National Programme For Happiness And Wellbeing Launches Nutrition Labelling Policy
The UAE Cabinet, chaired by His Highness Sheikh Mohammed bin Rashid Al Maktoum, Vice President, Prime Minister and Ruler of Dubai, has approved the Nutrition Labelling Policy, which represents a significant outcome of the Community Design for Wellbeing Initiative launched by the National Programme for Happiness and Wellbeing in April 2019. The initiative aimed to engage the community in designing initiatives to promote wellbeing in the United Arab Emirates.
The Nutrition Labelling Policy aims to raise community awareness and nudge people into adopting a healthy lifestyle, which will eventually promote health and overall wellbeing in the UAE. The implementation of the policy will be non-compulsory in its initial phase until it becomes compulsory in January 2022.
The new policy aims to label nutritional information on fat, saturated fat, sugars and salt content in three colours – red, amber and green – on the front of food packages based on their levels, making it easy for customers to see whether the contents are high or low. Information on calories shall also be included in the labels.
The policy was developed by the National Programme for Happiness and Wellbeing in cooperation with the Food Security Office, and will be implemented by the Emirates Authority for Standardisation and Metrology, ESMA. It will include canned solid and liquid foods, but will exclude fresh foods, such as fruits, vegetables, meat and fish.
Ohoud bint Khalfan Al Roumi, Minister of State for Happiness and Wellbeing and Director-General of the Prime Minister's Office, noted that wellbeing is a holistic concept in which a healthy lifestyle plays a major role, and that the Nutrition Labelling Policy reflects the UAE government keenness to promote healthy lifestyles in the community by encouraging healthy eating habits.
She added that the policy is a significant outcome of the Community Design for Wellbeing Initiative in which we engaged with the people and collected insights on the barriers that prevent them from adopting a healthy lifestyle. One of those barriers was lack of clear nutritional information on food labels, so we conducted a field survey to identify the best tools for addressing this challenge.
Al Roumi commended the community for their engagement in the initiative and the field survey, saying that the new policy supports the objectives of the National Wellbeing Strategy focusing on the adoption of healthy and active lifestyles, and contributes to reducing nutrition-related lifestyle diseases, including diabetes and obesity.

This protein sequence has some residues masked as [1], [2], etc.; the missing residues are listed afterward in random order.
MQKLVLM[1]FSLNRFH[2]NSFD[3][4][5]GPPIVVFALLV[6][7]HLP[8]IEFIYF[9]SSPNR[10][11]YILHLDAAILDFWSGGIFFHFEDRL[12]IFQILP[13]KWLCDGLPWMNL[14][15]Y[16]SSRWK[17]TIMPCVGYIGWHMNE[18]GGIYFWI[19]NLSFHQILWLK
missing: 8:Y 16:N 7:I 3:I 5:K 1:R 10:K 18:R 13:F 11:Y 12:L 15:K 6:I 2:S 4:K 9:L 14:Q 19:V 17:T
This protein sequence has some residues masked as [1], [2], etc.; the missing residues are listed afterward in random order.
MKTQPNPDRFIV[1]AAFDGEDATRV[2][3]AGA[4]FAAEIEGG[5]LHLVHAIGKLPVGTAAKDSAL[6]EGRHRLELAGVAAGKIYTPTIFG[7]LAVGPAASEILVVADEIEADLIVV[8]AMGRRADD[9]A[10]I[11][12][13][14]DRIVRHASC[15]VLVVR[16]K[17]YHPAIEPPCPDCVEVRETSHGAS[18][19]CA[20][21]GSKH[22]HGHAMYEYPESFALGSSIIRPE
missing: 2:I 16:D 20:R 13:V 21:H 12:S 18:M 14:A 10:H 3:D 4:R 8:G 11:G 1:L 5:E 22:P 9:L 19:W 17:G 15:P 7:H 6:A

Mariam Hareb Almheiri, Minister of State for Food Security, said that the policy offers a comprehensive framework to provide consumers with nutritional data on the food products that would be best for their health in an easy manner. She noted that the data includes information on sugar, salt and fat contents, as well as calories, eventually leading to an improvement in the quality and quantity of the food that they consume. "This policy is aligned with the World Health Organisation guidelines and complies with global best practices and relevant standard specifications," she noted.
She stated, "The initiative, launched in cooperation with the public and private sectors, supports the National Food Security Strategy, which aims to sustain food safety, improve nutritional intake and reduce the consumption of unhealthy food elements by 30%. Achieving these objectives will reduce diet-related diseases and health issues which cost more than AED 55 million yearly."
Almheiri added, "This policy will allow consumers to make better nutritional choices, and boost their confidence in the food industry, which will eventually enhance the national food security in the UAE."
Abdulla Al Maeeni, Director-General of the Emirates Authority for Standardisation and Metrology, said that the policy will contribute to achieving the national agenda indicators and enhance wellbeing in the UAE.
Al Maeeni indicated that the policy implementation will raise the awareness of the community, enhance public health, and boost the competitiveness of locally-produced foods.
The Nutrition Labelling Policy was based on the results of the Community Design for Wellbeing Initiative. Participants in the initiative stressed the importance of simple and clear systems for food labelling to enable them make healthy choices.
The policy also considered the results of a field survey conducted in cooperation with leading cooperatives and supermarkets in the UAE. The survey showed that 72.5% of respondents prefer using clear colour-coded labels to help them understand the nutritional facts about food products.
Several studies have shown that healthy eating contributes to improving wellbeing and reducing chronic diseases and death rates. Other recent studies have shown that 68% of people in the UAE are overweight, 28% are obese, 44% have high cholesterol levels, 29% have high blood pressure, 20% eat high-sodium foods, and that these diseases are responsible for 30% of all deaths in the UAE.